Friday, August 29, 2008

The Devil at the Door

A recent CT scan confirmed that the cancer is back in my lungs. This time it’s not a single tumor, but rather a scattering of small “spots” in both lungs (not sure that they are big enough to be called tumors). Surgery and radiation are not options, so I’m limited to chemo, along with some other non-conventional options such as alternative therapies (more to follow on that topic) or simply curling up into the fetal position. While I’ve considered the later, the practical side of me has opted for chemotherapy starting on September 9th.

The hardest part has been telling my family that it’s back. Understandably, they have questions that can’t be answered; questions like: WHY? I’ve given up trying to figure that one out and am putting my energy into enjoying my life. I felt the need to be “home” and near the ocean. So I’m spending the next week & a half in Nova Scotia getting prepared to start treatment when I return. The ocean gives me a sense of peace, which is the right place for my head to be as I face the side effects of Taxotere over the next several months. And the best part is that my son Adam (who is currently living is Holland) has decided to meet me in Halifax.

I am fortunate to have great support from family & friends. In a recent email, my friend Judy wrote:

"At the Burlington Dragonboat Festival the song for the flower ceremony was Lean on Me. We spent an hour at a singing workshop learning the lyrics. It was a good choice and the many teams sang it lustily. Today in the car I heard the song on the radio as I was thinking of you. I got totally caught up in the words and sentiments. If life were a movie you would be standing in your doorway (the white one with the gingerbread trim) wearing your black running shirt (which looks really good on you). Snow would be softly falling and all your friends would be gathered on your deck belting out "Lean on Me" in perfect harmony. Unfortunately I am a horrible singer but I am singing it in my heart. I hope you can hear it. You have so many people to lean on. I can't believe I have forgotten most of the words but I blame it on being 60.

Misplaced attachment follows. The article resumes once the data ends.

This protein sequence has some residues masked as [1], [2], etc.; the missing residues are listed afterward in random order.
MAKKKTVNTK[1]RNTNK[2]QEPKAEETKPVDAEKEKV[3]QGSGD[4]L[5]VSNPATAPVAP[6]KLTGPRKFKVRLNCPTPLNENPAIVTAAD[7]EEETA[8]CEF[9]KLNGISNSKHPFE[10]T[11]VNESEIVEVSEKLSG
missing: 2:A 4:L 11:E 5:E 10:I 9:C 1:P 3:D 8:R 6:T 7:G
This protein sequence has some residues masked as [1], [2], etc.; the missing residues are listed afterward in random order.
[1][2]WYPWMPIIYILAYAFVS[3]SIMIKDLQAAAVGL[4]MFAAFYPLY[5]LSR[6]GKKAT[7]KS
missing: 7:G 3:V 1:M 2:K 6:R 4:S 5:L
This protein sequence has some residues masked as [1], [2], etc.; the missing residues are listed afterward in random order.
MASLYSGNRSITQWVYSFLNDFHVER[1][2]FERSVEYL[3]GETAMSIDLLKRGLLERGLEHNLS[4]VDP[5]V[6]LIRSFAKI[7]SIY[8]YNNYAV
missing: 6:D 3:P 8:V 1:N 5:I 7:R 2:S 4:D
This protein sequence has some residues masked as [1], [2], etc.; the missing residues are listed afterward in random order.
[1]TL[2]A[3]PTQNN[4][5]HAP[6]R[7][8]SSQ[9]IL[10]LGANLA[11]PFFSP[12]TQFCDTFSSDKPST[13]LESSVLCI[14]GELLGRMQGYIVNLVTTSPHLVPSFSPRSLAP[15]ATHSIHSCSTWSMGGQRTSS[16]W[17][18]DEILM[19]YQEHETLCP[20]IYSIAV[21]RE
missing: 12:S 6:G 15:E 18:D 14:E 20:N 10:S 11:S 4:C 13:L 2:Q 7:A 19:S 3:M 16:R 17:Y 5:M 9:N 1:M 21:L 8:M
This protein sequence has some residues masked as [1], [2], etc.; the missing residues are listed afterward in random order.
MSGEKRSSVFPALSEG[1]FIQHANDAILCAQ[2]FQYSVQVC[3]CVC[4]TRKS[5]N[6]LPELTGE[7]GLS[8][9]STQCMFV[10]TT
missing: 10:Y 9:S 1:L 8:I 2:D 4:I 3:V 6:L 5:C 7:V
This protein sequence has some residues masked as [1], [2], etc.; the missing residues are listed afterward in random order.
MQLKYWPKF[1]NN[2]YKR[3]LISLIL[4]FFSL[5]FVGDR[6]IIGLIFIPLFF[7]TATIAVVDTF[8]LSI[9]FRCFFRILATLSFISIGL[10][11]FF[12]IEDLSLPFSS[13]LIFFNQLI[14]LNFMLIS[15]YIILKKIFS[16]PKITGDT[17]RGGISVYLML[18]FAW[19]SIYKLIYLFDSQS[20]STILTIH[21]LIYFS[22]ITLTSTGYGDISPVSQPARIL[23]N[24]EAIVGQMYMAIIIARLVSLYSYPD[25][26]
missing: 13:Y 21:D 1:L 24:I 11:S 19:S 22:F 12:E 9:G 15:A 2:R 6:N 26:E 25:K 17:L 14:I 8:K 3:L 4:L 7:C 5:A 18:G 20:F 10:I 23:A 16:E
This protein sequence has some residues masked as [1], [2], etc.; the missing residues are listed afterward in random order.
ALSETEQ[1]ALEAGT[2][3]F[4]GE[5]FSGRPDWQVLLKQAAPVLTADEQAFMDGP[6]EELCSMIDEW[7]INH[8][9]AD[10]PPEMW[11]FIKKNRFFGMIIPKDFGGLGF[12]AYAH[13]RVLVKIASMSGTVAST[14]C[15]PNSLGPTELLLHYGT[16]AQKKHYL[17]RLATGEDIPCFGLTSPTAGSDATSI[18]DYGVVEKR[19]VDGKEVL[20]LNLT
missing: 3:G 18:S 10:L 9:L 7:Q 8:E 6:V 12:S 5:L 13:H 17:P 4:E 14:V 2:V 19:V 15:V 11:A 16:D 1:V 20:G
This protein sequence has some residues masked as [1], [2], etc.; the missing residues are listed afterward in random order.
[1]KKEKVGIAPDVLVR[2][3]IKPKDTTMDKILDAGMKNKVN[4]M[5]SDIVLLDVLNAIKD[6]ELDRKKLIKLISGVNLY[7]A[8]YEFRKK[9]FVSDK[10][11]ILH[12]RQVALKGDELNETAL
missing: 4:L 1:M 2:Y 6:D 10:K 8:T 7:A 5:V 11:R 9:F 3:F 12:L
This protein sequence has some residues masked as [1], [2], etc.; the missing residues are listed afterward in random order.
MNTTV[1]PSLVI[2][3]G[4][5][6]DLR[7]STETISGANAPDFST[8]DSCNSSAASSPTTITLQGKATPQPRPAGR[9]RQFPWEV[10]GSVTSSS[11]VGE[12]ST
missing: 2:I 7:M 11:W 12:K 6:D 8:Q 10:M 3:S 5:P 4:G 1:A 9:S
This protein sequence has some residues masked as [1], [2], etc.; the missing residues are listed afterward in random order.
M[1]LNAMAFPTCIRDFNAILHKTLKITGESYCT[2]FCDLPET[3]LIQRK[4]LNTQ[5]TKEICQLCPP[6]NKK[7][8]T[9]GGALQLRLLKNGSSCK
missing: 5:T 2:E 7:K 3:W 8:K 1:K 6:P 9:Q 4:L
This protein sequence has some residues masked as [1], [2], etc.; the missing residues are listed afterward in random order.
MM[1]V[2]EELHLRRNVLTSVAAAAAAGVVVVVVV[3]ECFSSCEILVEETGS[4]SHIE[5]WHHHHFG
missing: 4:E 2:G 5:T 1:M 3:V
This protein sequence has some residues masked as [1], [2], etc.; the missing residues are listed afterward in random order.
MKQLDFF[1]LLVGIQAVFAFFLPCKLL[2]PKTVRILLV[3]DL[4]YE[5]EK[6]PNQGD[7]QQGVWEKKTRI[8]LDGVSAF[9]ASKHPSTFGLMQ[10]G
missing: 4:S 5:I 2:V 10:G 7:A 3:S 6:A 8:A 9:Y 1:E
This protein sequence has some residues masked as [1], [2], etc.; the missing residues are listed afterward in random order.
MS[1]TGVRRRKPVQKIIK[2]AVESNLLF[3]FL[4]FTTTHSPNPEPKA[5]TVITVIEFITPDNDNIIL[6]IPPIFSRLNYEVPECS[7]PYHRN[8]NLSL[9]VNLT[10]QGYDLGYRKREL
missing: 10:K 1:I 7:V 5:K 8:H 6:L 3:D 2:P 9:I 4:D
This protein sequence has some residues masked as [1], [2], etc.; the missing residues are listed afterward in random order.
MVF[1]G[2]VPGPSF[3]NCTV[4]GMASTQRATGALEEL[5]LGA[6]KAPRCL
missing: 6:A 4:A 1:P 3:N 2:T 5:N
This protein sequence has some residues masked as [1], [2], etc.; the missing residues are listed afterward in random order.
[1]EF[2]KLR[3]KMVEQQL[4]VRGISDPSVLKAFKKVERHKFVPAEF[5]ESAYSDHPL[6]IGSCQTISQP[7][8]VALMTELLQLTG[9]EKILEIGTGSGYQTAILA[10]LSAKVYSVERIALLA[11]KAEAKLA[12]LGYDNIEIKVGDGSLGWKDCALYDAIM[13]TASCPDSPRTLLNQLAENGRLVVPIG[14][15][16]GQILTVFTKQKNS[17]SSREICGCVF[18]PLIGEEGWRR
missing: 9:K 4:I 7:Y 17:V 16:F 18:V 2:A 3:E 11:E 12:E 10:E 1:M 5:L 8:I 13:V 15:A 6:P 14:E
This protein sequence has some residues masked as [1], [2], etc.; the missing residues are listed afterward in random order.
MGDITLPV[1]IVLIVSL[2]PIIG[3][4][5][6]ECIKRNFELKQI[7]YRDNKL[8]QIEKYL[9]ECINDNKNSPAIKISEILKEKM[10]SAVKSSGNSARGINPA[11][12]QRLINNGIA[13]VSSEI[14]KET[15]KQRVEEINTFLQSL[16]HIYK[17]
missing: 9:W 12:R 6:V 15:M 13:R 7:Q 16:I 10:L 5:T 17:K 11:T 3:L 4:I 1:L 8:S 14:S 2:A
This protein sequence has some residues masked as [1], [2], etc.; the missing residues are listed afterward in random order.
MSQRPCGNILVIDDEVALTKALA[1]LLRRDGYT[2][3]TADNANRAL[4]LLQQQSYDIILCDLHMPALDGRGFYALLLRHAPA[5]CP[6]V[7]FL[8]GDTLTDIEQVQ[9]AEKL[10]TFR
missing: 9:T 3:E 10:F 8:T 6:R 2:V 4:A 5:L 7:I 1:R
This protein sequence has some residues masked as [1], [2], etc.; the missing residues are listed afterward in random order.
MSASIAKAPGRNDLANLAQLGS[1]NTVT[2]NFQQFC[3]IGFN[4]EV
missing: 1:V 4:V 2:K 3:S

Lean on me when you're not strong, I'll be your strength, I'll help you carry on, Girl it won't be long, Till I'm gonna need somebody to lean on."

To balance that out, here’s another response, from Jacquelin. Shorter, but just as meaningfull…

"Fucking hell. Sorry, can’t think of any other way to respond."

Monday, August 25, 2008


When I first met Patricia in a cancer support group in 1998, I’ll admit that I thought she was a bit too “new-agey” for my liking. During our group discussions she wrapped herself in a hand-woven blue shawl (which just happened to match the color of her eyes) and talked about things like 'Divine Light Invocation' and 'Dream Yoga'. The most shocking thing about our most controversial support group member was that she had refused any traditional treatment (lymph node dissection, chemotherapy, radiation, etc), other than the surgery necessary to remove a lump from her breast.

What I didn’t realize at the time was that Patricia probably knew more about her cancer and the effects of traditional treatment than any of us. She had witnessed first hand the death of her mother at a young age and then the death of her sister only a few months before her own diagnosis, both from breast cancer. Patricia made a decision to follow her own path. While the majority of us obediently did what the doctors told us to do – and prayed – Patricia researched alternative treatments and sought advice from alternative practitioners.

I also didn't realize that, in addition to being one of the most informed cancer patients I've ever met, Patricia would become the rock that most of us would turn to, for her wisdom and the calming effect she has in the midst of turmoil. I recently interviewed Patricia about her experience with recurrence and when I checked my notes I saw that I had written down “cancer explorer”. I’m not sure if the words came from her or from me, but it accurately describes her approach to living with cancer.